This past Saturday, I headed to Cristo Rey Jesuit High School to attend one of the first working meetings of the Cristo Rey SHPE Jr. Chapter's "Los Clasicos" robotic team as they prepare for their second ever participation in FIRST Robotics. Last year, they were a rookie team, this year they hope to learn from last year's lessons. When I arrived at noon, I met 5 people from their team: Jason (a senior and marketing chair of the chapter), Anthony (President of the chapter, a senior and robotics team lead/mechanical/programming, interns at Medtronic), Miguel (a senior and in a mechanical role in the team), Nelson (a senior and in a programming role) and Gysselle (just joined the team, and a senior) along with their teacher, Eric Hartz, who is also their faculty advisor.
They were building the chassis and attaching the drive train for the robot, the first part of a six week creative/technical journey to FIRST Robotics. They had to cut and fit pieces of aluminum to assemble this. They are following the guidelines for this new chassis they were able to acquire. They chose the long configuration. The contest this year will take place at the University of Minnesota this year on April 1st, 2nd and 3rd 2015.
We were later joined by Andres (Hardware, Senior, interns at Medtronic), Jenny (Senior, no role yet and second meeting), Uriel (Junior and first meeting) and Karla (sophomore, no role yet). Michelle arrived two hours later, second time here, role on team was mechanical.
We had to wear goggles because they were cutting metal. The whole assembly took about 3 hours of solid work. Good thing that the metal only needed to be cut once due to the precise indications of their teacher. The more demanding part was to screw the parts in place, due to the awkward location of some of the washers. So now that the chassis is assembled, the next part begins with design and assembly of the turret. This year the challenge is to have the robot move and stack recycling boxes one on top of another. Best of luck team!
I would like to take credit on behalf of SHPE-TC and all the other SHPE organizations in Minnesota. We are indeed making a difference. From an article in the Pioneer Press, dated 2/19/2014 we can read : "That [high school graduation] gap has closed in the past three years with black and Hispanic students making the most progress, improving their graduation rates more than 10 percentage points since 2010."
But the gap is still large: "The difference between white and minority students remains stark. The white student [high school] graduation rate is 85 percent, while the rate for most minority students is less than 60 percent".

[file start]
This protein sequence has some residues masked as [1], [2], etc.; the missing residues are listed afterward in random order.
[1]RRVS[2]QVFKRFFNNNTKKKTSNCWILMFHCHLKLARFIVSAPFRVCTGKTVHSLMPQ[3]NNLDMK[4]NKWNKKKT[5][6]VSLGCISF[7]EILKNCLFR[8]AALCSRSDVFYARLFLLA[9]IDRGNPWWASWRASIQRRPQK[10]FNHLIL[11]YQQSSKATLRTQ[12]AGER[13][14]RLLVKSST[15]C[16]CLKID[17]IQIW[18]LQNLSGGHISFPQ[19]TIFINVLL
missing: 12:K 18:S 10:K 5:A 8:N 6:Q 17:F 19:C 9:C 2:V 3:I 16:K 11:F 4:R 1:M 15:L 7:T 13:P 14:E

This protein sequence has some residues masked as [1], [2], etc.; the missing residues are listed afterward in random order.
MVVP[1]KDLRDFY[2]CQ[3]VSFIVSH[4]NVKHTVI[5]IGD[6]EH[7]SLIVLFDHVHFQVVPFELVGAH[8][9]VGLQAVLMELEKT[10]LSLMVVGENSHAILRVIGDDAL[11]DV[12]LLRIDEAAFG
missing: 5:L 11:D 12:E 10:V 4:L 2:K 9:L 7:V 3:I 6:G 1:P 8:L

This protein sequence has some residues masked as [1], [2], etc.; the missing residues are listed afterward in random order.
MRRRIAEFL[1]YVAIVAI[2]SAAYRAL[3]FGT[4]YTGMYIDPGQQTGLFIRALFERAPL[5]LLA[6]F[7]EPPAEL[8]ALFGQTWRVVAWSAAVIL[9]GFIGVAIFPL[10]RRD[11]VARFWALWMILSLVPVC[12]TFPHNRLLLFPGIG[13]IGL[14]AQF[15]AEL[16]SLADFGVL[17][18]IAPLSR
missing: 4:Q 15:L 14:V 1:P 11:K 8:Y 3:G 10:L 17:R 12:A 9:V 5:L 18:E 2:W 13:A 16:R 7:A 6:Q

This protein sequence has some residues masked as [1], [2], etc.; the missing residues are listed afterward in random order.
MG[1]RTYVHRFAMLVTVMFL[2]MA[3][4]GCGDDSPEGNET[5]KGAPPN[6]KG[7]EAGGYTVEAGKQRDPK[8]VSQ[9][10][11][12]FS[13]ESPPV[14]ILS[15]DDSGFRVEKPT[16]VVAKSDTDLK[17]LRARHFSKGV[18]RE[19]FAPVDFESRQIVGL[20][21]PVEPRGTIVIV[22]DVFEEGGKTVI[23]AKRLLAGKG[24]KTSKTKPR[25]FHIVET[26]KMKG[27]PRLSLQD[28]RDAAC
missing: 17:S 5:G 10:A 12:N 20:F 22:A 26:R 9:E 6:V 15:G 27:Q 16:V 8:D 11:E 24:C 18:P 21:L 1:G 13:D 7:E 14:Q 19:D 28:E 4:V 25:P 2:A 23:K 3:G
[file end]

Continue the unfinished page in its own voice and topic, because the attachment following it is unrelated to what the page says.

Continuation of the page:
Should we deem this a mere coincidence that since 2010 there has been much progress in the Twin Cities graduation rates? Between 2010 and 2013 we have had the first two Noche de Ciencias in Minnesota history, reaching out to a combined audience of 200 students and parents. We have also been more consistently holding networking events and our chapter has grown since 2011 about 200% in membership. I would also like to congratulate organizations like Navigate which work with the undocumented since that is an inescapable reality affecting our community. Their work is inextricably linked to these statistics and this gap that still appears dismal but I believe that is not an insurmountable task. Just because something never happened before does not make it impossible. Believe.
I went to see the presentation of Astronaut Abby at a local library. Kare News 11 was there and got to appear on the 6pm news. Her talk was great and focuses on sticking to her dream of being the first astronaut to land on Mars. It is quite refreshing to see someone with great aspirations and not afraid of thinking big. The three pillars are: think big, act big and inspire others.
I think this, in my mind, reflects this past year. We are finally on the move, after a slow and painful restart phase two years ago. Slowly we are building some momentum and, through collaboration with other local chapters, have all been able to achieve things no one had achieved before, like the first Noche de Ciencias.
Being on the Board of SHPE-TC is truly a hands-on experience. As engineers, we don't tend to see or appreciate the business side of things. As a leader, one learns the different challenges that sometimes do not present themselves with a technical solution. This ability to see the world from the two perspectives (business and technical) is increasingly viewed as valuable today. Not just because of the leadership experience itself, but the combination of the two. That is where the art of strategy lies, right in the middle. It is a matter of perseverance, and even in a small way, we have already changed the world. Hopefully, for the better.